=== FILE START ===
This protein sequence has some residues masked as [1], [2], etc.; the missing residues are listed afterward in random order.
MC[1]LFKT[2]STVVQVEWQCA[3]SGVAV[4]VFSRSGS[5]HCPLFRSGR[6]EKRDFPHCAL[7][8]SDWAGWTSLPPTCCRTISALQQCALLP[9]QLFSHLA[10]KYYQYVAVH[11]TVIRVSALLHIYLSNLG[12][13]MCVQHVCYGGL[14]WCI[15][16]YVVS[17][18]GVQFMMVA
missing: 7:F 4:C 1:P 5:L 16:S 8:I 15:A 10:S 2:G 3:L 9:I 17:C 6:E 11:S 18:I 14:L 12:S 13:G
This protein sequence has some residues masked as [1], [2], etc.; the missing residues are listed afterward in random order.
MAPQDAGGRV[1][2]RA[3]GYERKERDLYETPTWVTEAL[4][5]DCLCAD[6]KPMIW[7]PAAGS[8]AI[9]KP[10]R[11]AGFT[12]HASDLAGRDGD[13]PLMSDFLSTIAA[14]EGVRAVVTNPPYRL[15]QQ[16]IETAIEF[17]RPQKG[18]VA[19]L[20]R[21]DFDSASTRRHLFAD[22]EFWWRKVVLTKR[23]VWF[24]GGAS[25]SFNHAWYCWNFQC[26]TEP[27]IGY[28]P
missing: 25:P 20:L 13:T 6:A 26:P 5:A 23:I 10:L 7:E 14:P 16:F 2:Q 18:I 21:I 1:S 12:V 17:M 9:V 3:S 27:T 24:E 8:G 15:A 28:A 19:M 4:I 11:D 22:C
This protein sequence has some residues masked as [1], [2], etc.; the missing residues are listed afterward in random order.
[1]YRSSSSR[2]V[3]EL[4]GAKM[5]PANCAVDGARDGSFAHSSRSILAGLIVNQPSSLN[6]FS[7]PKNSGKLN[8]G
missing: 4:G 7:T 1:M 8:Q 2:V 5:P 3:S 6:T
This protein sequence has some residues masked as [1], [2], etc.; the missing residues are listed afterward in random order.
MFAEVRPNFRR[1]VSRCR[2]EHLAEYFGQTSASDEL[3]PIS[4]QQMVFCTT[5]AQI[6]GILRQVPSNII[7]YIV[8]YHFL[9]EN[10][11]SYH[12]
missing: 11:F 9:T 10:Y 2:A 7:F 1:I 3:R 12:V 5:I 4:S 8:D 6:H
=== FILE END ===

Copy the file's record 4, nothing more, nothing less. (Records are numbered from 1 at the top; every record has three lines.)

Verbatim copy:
This protein sequence has some residues masked as [1], [2], etc.; the missing residues are listed afterward in random order.
MFAEVRPNFRR[1]VSRCR[2]EHLAEYFGQTSASDEL[3]PIS[4]QQMVFCTT[5]AQI[6]GILRQVPSNII[7]YIV[8]YHFL[9]EN[10][11]SYH[12]
missing: 11:F 9:T 10:Y 2:A 7:F 1:I 3:R 12:V 5:I 4:S 8:D 6:H